What’s new in climate change science

There has been a lot going on with climate change science recently.  And Iv’e been writing a review paper on climate change and marine communities and have been impressed with how rapidly the field is developing.  Just a hint of what is out there:

The Australian heat wave

This is one of the big stories of early 2013.  From the Conversation, What’s causing Australia’s heat wave?  Australia has started 2013 with a record-breaking heat wave that has lasted more than two weeks across many parts of the country. Temperatures have regularly gone above 48°C, with the highest recorded maximum of 49.6°C at Moomba in South Australia. The extreme conditions have been associated with a delayed onset of the Australian monsoon, and slow moving weather systems over the continent.



2012 was warmest year on record in the US and the ninth warmest globally

From NASA 2012 was the ninth warmest of any year since 1880, continuing a long-term trend of rising global temperatures. With the exception of 1998, the nine warmest years in the 132-year record all have occurred since 2000, with 2010 and 2005 ranking as the hottest years on record.  The average temperature in 2012 was about 58.3 degrees Fahrenheit (14.6 Celsius), which is 1.0 F (0.6 C) warmer than the mid-20th century baseline. The average global temperature has risen about 1.4 degrees F (0.8 C) since 1880, according to the new analysis.

2012 warming trends

From NOAA In 2012, the contiguous United States (CONUS) average annual temperature of 55.3°F was3.2°F above the 20th century average, and was the warmest year in the 1895-2012 period of record for the nation. The 2012 annual temperature was 1.0°F warmer than the previous record warm year of 1998. Since 1895, the CONUS has observed a long-term temperature increase of about 0.13°F per decade.


No, global warming hasn’t “paused” or slowed down

from Kevin C at SkS16 more years of global warming:  Human greenhouse gas emissions have continued to warm the planet over the past 16 years. However, a persistent myth has emerged in the mainstream media challenging this.  Denial of this fact may have been the favorite climate contrarian myth of 2012, first invented by David Rose at The Mail on Sunday with an assist from Georgia Tech’s Judith Curry, both of whom later doubled-down on the myth after we debunked it.  Despite these repeated debunkings, the myth spread throughout the media in various opinion editorials and stunts throughout 2012. The latest incarnations include this article at the Daily Mail, and a misleadingly headlined piece at the Telegraph.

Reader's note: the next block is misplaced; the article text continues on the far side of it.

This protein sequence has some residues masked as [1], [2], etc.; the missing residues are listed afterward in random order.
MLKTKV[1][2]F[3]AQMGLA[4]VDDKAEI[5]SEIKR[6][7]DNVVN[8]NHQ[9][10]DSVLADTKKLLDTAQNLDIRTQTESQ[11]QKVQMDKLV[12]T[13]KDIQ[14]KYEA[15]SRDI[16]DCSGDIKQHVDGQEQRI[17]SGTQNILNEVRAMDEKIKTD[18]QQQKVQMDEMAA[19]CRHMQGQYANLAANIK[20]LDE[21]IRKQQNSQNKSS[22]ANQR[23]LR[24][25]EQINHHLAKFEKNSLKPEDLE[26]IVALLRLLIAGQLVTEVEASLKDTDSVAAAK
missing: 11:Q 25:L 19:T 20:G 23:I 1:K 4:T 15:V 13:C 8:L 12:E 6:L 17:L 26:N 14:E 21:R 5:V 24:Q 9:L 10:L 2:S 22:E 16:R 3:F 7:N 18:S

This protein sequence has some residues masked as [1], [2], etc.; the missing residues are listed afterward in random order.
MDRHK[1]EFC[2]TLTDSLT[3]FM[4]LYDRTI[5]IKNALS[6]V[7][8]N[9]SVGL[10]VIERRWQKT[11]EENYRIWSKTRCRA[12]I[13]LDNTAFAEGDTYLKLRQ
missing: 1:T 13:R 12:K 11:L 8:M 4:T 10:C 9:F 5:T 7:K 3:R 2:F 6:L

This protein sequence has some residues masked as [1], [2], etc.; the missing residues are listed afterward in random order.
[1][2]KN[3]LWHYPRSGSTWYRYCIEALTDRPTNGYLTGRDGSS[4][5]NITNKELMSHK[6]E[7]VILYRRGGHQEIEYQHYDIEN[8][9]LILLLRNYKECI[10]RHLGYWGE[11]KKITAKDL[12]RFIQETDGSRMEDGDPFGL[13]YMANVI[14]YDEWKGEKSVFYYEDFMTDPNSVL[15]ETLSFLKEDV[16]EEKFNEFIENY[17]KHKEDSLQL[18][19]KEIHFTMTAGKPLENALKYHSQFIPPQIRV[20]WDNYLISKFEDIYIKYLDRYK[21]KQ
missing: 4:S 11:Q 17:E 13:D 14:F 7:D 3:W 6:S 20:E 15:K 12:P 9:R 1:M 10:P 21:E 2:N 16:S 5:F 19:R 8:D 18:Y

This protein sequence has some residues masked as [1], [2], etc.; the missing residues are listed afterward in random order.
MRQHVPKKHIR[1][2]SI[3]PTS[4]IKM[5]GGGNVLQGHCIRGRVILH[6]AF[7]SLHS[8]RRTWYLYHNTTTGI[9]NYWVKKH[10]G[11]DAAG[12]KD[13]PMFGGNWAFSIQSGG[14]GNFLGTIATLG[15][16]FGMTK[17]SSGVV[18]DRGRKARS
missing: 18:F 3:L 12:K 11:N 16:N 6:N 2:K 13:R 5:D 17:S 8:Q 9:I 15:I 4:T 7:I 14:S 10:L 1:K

As a simple illustration of where the myth goes wrong, the following video clarifies how the interplay of natural and human factors have affected the short-term temperature trends, and demonstrates that underneath the short-term noise, the long-term human-caused global warming trend remains as strong as ever.

In particular, once the short-term warming and cooling influences of volcanic eruptions, solar activity, and El Niño and La Niña events are statistically removed from the temperature record, there is no evidence of a change in the rate of greenhouse warming. This replicates the result of a study by Foster and Rahmstorf (2011) under slightly different assumptions.

  • The 16-year temperature trend provides no evidence to suggest that the consensus understanding of human-caused climate change is incorrect.

Sea-level rise

There are several big reports out on regional and national sea level rise trends and projections. Lets start with a summary from RealClimateSea-level rise: Where we stand at the start of 2013: Progress has been made in recent years in understanding the observed past sea-level rise. As a result, process-based projections of future sea-level rise have become dramatically higher and are now closer to semi-empirical projections. However, process-based models still underestimate past sea-level rise, and they still project a smaller rise than semi-empirical models.